For now though, I’m wearing a watch for the first time in a couple of years, and I’m more than happy with the present my former self bought me. Runkeeper functionality, message and call alerts and a variety of funky watchfaces. It may not be smart, but it sure is handy.

My kingdom for a laptop, but which one?

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The Retina Laptop: shiny takes a quantum leap.

So Apple revealed the long-awaited upgrades to their laptop line at their WWDC last week. As someone who’s been using their products for years, and for whom a new laptop is rapidly becoming more of a necessity than an option, I was keen to see what they might provide. And amidst all the glitz and sheen, I got plenty of information on what my next laptop might be, but also the one after that.

I’ve had my eye on the MacBook Air ever since its first revision made it a compelling option rather than an overpriced status symbol. The 11-inch version is eminently portable, and all it seems to lack over its 13-inch brother are an SD-card slot, a slightly faster processor, and better battery life. All things that are desirable but not must-haves. The new MacBook Airs are faster than before, now come with USB 3.0 ports and improved video cameras and are just as sleek as ever.

However, the MacBook Pros also got their due upgrades, also with faster processors. Shiny and sleek though they may be, they lack something in the portability department when compared with the MacBook Airs, but make up for it in terms of connectivity and storage. Hard drives are still streets ahead of solid-state storage in terms of capacity. The 15-inch Pro is out of my price range, but the 13-inch would be a very fitting replacement for my 5-year-old MacBook.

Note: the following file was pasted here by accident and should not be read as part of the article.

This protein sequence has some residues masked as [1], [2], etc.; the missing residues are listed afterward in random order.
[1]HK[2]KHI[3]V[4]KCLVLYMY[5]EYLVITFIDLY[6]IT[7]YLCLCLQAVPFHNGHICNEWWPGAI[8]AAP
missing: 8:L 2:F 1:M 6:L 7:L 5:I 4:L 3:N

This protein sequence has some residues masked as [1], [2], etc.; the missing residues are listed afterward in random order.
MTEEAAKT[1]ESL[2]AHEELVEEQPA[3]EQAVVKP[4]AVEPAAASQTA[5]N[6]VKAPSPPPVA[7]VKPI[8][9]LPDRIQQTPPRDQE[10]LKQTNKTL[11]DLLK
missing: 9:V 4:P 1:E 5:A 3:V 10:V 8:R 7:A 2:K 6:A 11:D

And just to delve into the future, Apple’s 15-inch MacBook Pro with Retina Display is a sleek replacement for the 17-inch MacBook Pro as an Apple status symbol, ditching the DVD drive in favour of wireless connectivity and a gorgeous screen. It is, undoubtedly, the future of Apple’s laptop line, in the same way as the MacBook Airs were when they arrived. A few years down the line, this is the path that Apple and the rest of the industry are going to follow. However, if its non-Retina 15-inch brother is out of my price range, this slice of things to come isn’t every within view.

So which to go for? The 13-inch MacBook Pro seems the more professional option, with everything I might need to actually work on it and more screen real estate than my other preferred option, the 11-inch Air. Except that their screens are pretty much equal in terms of resolution, and the Air is far more convenient to carry around. Add a DVI connector to the purchase so I can use an external monitor and even that advantage slides away, leaving only speed and storage. Speed isn’t something I need to worry about much – I don’t play games on my laptop, and both machines use the same Intel graphics anyway. As for storage, I’ve been coping with a 130GB hard drive on my old laptop for years. A 256GB solid state drive would be a massive leap in terms of both capacity and speed.

So I guess I’m opting for the 11-inch Air, tempted though I was by other options. Dock it at home for professional work and take it on the move for whatever else I might use it for (including work). All the while, I’ll be casting eyes at the Retina display and dreaming of future machines…

Apple Gets Hyper Over Education

And you can play games on it too. That will be good for learning, I'm sure.
Apple's iPad has just got a big push into the education sphere

This afternoon saw Apple’s latest media event taking place in an unusual venue for the company – New York – and without the oversight of the company’s late founder, Steve Jobs. The focus of the event was education, a subject that Jobs claimed was close to his heart, and although the event was very much U.S.-centric, the announcements made there have much wider implications.